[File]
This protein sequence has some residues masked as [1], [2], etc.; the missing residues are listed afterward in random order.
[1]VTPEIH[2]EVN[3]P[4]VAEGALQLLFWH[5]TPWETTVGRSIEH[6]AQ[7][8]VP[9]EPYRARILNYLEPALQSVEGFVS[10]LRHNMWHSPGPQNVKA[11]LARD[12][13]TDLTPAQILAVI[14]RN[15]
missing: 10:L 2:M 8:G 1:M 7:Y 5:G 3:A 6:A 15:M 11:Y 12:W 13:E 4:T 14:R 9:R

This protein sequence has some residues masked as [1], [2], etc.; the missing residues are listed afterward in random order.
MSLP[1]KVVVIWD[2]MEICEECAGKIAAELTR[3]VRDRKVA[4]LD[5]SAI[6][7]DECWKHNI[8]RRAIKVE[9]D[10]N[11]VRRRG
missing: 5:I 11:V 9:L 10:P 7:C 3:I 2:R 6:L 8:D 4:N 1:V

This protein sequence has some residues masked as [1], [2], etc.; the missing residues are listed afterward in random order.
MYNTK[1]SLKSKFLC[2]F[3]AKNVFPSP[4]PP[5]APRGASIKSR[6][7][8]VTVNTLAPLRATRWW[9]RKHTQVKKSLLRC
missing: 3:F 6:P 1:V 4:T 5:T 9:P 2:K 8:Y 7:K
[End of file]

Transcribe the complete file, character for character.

This protein sequence has some residues masked as [1], [2], etc.; the missing residues are listed afterward in random order.
[1]VTPEIH[2]EVN[3]P[4]VAEGALQLLFWH[5]TPWETTVGRSIEH[6]AQ[7][8]VP[9]EPYRARILNYLEPALQSVEGFVS[10]LRHNMWHSPGPQNVKA[11]LARD[12][13]TDLTPAQILAVI[14]RN[15]
missing: 10:L 2:M 8:G 1:M 7:Y 5:G 3:A 6:A 15:M 11:Y 12:W 13:E 4:T 14:R 9:R

This protein sequence has some residues masked as [1], [2], etc.; the missing residues are listed afterward in random order.
MSLP[1]KVVVIWD[2]MEICEECAGKIAAELTR[3]VRDRKVA[4]LD[5]SAI[6][7]DECWKHNI[8]RRAIKVE[9]D[10]N[11]VRRRG
missing: 5:I 11:V 9:L 10:P 7:C 3:I 2:R 6:L 8:D 4:N 1:V

This protein sequence has some residues masked as [1], [2], etc.; the missing residues are listed afterward in random order.
MYNTK[1]SLKSKFLC[2]F[3]AKNVFPSP[4]PP[5]APRGASIKSR[6][7][8]VTVNTLAPLRATRWW[9]RKHTQVKKSLLRC
missing: 3:F 6:P 1:V 4:T 5:T 9:P 2:K 8:Y 7:K